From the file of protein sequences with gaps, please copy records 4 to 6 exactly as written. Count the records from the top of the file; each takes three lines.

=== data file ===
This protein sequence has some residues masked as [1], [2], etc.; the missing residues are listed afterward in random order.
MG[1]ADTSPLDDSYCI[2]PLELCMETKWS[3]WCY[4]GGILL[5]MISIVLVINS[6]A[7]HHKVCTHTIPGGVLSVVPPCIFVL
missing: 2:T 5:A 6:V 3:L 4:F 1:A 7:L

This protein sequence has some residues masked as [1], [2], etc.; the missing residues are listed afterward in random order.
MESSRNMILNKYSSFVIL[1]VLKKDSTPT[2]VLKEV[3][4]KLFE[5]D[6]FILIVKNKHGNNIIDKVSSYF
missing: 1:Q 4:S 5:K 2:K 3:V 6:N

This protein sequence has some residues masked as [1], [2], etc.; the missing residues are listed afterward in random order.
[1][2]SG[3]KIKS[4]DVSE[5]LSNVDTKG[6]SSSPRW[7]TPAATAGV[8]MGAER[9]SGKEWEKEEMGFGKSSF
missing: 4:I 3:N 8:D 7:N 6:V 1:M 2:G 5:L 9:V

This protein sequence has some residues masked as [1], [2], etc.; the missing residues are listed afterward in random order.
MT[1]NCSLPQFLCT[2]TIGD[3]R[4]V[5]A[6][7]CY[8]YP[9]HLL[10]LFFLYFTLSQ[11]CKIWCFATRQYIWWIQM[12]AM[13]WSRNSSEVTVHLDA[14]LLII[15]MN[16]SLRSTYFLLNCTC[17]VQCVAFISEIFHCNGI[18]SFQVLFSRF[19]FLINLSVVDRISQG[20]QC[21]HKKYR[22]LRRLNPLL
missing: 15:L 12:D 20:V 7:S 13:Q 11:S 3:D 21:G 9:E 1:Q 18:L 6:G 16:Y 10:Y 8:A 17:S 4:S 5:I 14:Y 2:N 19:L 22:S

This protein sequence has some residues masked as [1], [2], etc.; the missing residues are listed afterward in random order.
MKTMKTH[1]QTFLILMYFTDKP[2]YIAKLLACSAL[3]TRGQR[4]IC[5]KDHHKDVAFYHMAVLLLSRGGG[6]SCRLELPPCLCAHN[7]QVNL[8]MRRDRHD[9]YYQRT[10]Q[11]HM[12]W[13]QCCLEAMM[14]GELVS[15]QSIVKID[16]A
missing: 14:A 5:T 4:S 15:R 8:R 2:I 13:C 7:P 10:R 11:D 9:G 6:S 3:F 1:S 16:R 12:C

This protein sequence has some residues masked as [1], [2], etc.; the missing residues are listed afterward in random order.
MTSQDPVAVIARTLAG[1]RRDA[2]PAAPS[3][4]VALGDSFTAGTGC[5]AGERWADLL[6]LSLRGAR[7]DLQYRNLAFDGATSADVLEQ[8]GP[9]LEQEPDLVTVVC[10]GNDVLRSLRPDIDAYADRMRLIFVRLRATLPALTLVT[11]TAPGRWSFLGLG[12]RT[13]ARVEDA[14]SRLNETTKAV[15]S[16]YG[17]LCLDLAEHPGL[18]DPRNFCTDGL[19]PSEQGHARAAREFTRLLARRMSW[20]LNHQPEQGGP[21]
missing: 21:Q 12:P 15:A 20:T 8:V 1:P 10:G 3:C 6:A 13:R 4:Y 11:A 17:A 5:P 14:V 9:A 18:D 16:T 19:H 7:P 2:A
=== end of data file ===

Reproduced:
This protein sequence has some residues masked as [1], [2], etc.; the missing residues are listed afterward in random order.
MT[1]NCSLPQFLCT[2]TIGD[3]R[4]V[5]A[6][7]CY[8]YP[9]HLL[10]LFFLYFTLSQ[11]CKIWCFATRQYIWWIQM[12]AM[13]WSRNSSEVTVHLDA[14]LLII[15]MN[16]SLRSTYFLLNCTC[17]VQCVAFISEIFHCNGI[18]SFQVLFSRF[19]FLINLSVVDRISQG[20]QC[21]HKKYR[22]LRRLNPLL
missing: 15:L 12:D 20:V 7:S 13:Q 11:S 3:D 21:G 9:E 1:Q 18:L 6:G 16:Y 10:Y 8:A 17:S 4:S 5:I 14:Y 2:N 19:L 22:S

This protein sequence has some residues masked as [1], [2], etc.; the missing residues are listed afterward in random order.
MKTMKTH[1]QTFLILMYFTDKP[2]YIAKLLACSAL[3]TRGQR[4]IC[5]KDHHKDVAFYHMAVLLLSRGGG[6]SCRLELPPCLCAHN[7]QVNL[8]MRRDRHD[9]YYQRT[10]Q[11]HM[12]W[13]QCCLEAMM[14]GELVS[15]QSIVKID[16]A
missing: 14:A 5:T 4:S 15:R 8:R 2:I 13:C 7:P 10:R 11:D 9:G 6:S 3:F 1:S 16:R 12:C

This protein sequence has some residues masked as [1], [2], etc.; the missing residues are listed afterward in random order.
MTSQDPVAVIARTLAG[1]RRDA[2]PAAPS[3][4]VALGDSFTAGTGC[5]AGERWADLL[6]LSLRGAR[7]DLQYRNLAFDGATSADVLEQ[8]GP[9]LEQEPDLVTVVC[10]GNDVLRSLRPDIDAYADRMRLIFVRLRATLPALTLVT[11]TAPGRWSFLGLG[12]RT[13]ARVEDA[14]SRLNETTKAV[15]S[16]YG[17]LCLDLAEHPGL[18]DPRNFCTDGL[19]PSEQGHARAAREFTRLLARRMSW[20]LNHQPEQGGP[21]
missing: 21:Q 12:P 15:A 20:T 8:V 1:P 10:G 3:C 6:A 13:R 4:Y 11:A 17:A 5:P 14:V 9:A 18:D 16:T 19:H 7:P 2:A